To better understand the wealth gap, we would  investigate the extent to which specific financial behaviors occur within different ethnic groups. In order to compare "apples to apples" it would be imperative to control for age, education, the starting income level of the samples that comprise each group. Specifically, we would study the level of wealth creation over the course of 5 or 10 years, of individuals who started at comparable socioeconomic levels. The next step would be to determine the aggregate growth rate of each group over that period. And then using credit reports, bank statements and interviews, we would seek answer to the following questions: To what extent did the subjects amass debt in non-essential, luxury purchases? To what statistical extent did the members of each group lower their consumption level in order to save money? Did they invest the saved capital? If so, in what manners? What percentage of each group had poor credit scores? How often did the poor credit scores reflect uncontrollable circumstances (such as health issues) and how often were they the consequences of poor financial planning? Did poor credit limit their access to capital to invest in education, real estate and commercial enterprises? Analyzing the connection between wealth generation and specific behaviors and the extent to which they are found in each group would help us put together a credible explanation of the dynamics of the wealth gap. Of course we would also test the discrimination-privilege thesis, by discovering the extent to which each group experienced statistically significant rates of discriminationfavoritism and familial assistance. And if they were found to be statistically prevalent did unfavorable or favorable treatment occur in the absence of divergent behavior patterns or did simply serve to augment their effects? What is most puzzling is that so few of the individuals who sound the alarm on income equality bother to ask, yet alone empirically answer these essential questions.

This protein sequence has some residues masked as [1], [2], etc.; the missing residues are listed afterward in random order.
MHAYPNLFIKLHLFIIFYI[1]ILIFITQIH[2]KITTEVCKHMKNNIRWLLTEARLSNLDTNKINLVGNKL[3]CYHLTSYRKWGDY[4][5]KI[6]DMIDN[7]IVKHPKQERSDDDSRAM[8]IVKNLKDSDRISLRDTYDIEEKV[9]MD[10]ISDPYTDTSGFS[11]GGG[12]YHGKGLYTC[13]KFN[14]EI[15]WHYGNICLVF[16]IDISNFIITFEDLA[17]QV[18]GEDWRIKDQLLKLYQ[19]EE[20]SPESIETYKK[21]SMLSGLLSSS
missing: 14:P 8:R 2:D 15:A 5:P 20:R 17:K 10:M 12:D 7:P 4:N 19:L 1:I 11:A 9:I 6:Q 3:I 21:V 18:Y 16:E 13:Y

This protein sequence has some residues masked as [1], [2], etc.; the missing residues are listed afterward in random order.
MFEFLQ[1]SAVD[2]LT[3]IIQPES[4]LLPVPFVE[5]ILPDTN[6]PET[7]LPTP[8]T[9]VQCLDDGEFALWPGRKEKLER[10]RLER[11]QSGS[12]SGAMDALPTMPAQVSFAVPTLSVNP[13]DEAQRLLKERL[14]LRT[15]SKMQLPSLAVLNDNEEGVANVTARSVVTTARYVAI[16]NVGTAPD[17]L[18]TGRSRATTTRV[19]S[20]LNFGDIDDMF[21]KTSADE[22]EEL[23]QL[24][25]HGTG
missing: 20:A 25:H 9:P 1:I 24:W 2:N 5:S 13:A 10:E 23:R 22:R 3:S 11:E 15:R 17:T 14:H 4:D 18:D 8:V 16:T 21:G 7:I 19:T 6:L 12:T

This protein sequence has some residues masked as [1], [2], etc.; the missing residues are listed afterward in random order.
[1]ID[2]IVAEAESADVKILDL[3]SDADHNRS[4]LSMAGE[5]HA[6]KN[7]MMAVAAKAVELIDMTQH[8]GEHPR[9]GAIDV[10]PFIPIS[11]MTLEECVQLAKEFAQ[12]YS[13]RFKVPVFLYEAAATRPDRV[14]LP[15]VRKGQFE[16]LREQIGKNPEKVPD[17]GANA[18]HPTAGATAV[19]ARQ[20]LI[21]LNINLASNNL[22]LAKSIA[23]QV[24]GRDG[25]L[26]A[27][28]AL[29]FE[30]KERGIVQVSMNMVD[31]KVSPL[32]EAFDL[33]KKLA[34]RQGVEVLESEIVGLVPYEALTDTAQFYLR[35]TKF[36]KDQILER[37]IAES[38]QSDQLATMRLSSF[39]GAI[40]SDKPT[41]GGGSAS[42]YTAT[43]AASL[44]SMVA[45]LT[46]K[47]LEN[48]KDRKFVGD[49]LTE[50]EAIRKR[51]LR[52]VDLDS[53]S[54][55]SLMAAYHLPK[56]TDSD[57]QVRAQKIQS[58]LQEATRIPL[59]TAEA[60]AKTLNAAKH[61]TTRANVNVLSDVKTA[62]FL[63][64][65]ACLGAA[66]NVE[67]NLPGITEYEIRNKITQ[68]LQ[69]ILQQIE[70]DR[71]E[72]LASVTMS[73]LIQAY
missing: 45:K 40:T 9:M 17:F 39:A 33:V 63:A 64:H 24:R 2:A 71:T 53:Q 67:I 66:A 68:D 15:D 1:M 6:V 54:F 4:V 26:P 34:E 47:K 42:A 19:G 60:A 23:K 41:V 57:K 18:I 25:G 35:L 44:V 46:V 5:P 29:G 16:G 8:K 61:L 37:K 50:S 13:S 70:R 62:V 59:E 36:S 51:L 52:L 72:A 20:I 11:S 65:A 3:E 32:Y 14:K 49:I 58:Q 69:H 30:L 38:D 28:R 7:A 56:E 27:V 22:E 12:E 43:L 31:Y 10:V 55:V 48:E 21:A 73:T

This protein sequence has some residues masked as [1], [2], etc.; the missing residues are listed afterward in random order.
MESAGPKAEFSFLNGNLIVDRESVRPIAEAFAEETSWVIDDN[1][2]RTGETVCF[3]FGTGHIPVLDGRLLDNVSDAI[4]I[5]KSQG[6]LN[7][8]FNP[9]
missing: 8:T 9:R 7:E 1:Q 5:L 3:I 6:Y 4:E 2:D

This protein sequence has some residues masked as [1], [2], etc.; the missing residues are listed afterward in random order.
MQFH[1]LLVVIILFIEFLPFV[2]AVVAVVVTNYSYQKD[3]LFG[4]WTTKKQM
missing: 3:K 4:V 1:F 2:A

The few liberals who are willing to concede the profound flaws in their narrative will most likely respond: the pathological behaviors of today, are a historical product of the legacy of past discrimination. The reason why a student is not willing to take advantage of the resources that are now available is because of the long history of the social, political and economic marginalization. And the challenges that students from impoverished communities face makes it harder to commit academically. I will concede that there is a great deal of truth to these positions. But, never the less misdiagnosing the source of the achievement gap as present discrimination that bars students from enjoying the fruits of their labor will ensure that the private sector will continue to pursue ineffective remedies. The  experiences of groups, such as Chinese-Americans, who have now surpassed European-Americans academically and economically, demonstrate that once legal equality has been ensured, culture and values becomes the strongest determinant of outcomes. In fact this has led to a virtuous cycle, in which the widespread adoption of positive behaviors has lead to favorable social and economic outcomes, which has all but eliminated the toxic stereotypes that most Americans once held about East-Asians. This may seem harsh, but in reality it is far more hopeful than the fatalist liberal narratives that hold that we are bound by past and present racism. For we as individuals and communities can transform our behavior and our culture, in the process changing the course that others set for us.